So, provided I don't have a financial crisis between now and December, I will be spending the winter in the garage building a 7, and the spring & summer finding out whether it might have been me in F1 instead of Button...

I plan to post details of the build and the race series here as I go.  Watch for the "caterham" tag.

Thursday, 10 February 2011

We all still have the vote

Yes, all of us.

(Except those that choose to give it up, of course.  So if you want to keep hold of your vote, try to avoid accidentally robbing a bank.)

Compare & Contrast

Here is the original speech by Lord Phillips on the subject of judicial independence and the funding of the Supreme Court.

Here is the report by the BBC.

Please read both.  I have.  It seems to me that the essential message of the BBC article is that "The nasty Tory budget cuts are threatening the independence of the Supreme Court, which is naughty. That nice Labour man Lord Faulkner said right from the start how important it was to prevent this from ever happening".

The message of the original speech, however, seems to me to be that "Lord Faulkner was seriously challenged in Parliament over his previously inadequate safeguards for the independence of the Supreme Courts.  In response, he promised to introduce a carefully designed system of funding that would have provided the necessary independence.  However, the final Act of Parliament did not contain any such safeguards.  The present need for cuts is highlighting this failure".

This is, of course, slightly different.  Am I being paranoid here?

Wednesday, 9 February 2011

Caused or Correlated?

Richard over at Going Fast, Getting Nowhere has put down some thoughts on gang injunctions and the root causes of violence.  He is annoyed at the ever-present assumption that unemployment and poverty cause violence and crime.  He points out that he (like me) has experienced times when he had little or no money, but managed to stay non-violent.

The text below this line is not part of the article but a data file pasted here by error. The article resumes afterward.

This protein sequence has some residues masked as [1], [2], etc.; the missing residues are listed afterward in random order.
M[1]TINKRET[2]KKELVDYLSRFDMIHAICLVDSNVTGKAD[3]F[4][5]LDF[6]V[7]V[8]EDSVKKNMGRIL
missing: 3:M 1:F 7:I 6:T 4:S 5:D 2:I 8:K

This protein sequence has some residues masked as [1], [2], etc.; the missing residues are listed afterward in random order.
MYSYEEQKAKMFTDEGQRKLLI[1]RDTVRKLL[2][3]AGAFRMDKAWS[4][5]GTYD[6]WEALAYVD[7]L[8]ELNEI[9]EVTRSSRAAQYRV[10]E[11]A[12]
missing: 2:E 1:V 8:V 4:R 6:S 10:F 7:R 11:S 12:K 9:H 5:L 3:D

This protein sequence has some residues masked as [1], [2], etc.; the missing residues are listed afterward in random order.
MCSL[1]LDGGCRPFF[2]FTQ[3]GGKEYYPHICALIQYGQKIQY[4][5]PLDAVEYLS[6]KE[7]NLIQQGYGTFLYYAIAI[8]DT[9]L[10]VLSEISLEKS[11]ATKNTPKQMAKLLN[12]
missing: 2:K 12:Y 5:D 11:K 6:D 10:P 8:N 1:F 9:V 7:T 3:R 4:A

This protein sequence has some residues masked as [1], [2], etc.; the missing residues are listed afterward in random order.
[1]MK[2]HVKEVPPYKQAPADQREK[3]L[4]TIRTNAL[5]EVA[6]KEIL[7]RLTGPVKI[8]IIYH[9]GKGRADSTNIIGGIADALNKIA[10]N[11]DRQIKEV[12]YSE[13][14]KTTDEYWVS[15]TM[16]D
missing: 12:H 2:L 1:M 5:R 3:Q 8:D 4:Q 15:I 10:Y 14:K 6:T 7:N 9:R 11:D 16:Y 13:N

He offers a reason - it is "because I am not a violent person". That made me think.

It is fairly well established that there is a correlation between poverty and crime.  The problem, as any philosopher will tell you, that correlation does not prove causation.  To prove causation requires use the scientific method, and social science is unfortunately not a scientific discipline.  After all, to use the scientific method would require us to take a large sample of comfortably-off middle-class families, throw them into destitution, and watch what happened.  That would obviously be unacceptable to any caring, intelligent human (which tells us all we need to know about Labour Chancellors of the Exchequer).

But what if there is a causal link?  After all, we tend to assume that a longstanding and consistent correlation is in fact indicative of a causal link of some sort.  Our assumptions in this regard are not always accurate, but we make them for a reason - which is that they often are.

Thinking about it, it is very likely indeed that there is a causal link.  And the link lies in Richard's words -  "I am not a violent person".  Richard is not violent or criminal (so far as I can see!) but some people are.  What will happen to those two groups?  Richard will work hard and is more likely to apply himself at school.  He is likely to get qualifications.  That leads to a job, in which he will work hard and get on with his co-workers.  The thug, on the other hand, will not work hard at school (you all remember at least one, surely?).  He (yes, usually it is a he) leaves at 16 with few or no qualifications, and finds it hard to get a job.  If he does, he is likely to antagonise his co-workers and be generally unco-operative, meaning that he is not advance and is more likely to leave, willingly or unwillingly.

Now, these are stereotypes, and extreme ones.  But they do point to a strong causal relationship, which is the precise opposite to that usually assumed by the soft liberal left.  So no, poverty does not cause crime.  Crime causes poverty.

My prescription?  For the ones who are still children, school discipline and youth counsellors.  For the adults, a mix of continuing education, prison or the Army for them to choose from.

It has to be better than telling them that it's all so not their fault, it's nothing to do with their outlook on life, they've just been hard done by, society should give them more money and more stuff, and ow, that hurt, and Oi! that's my bag, come back here!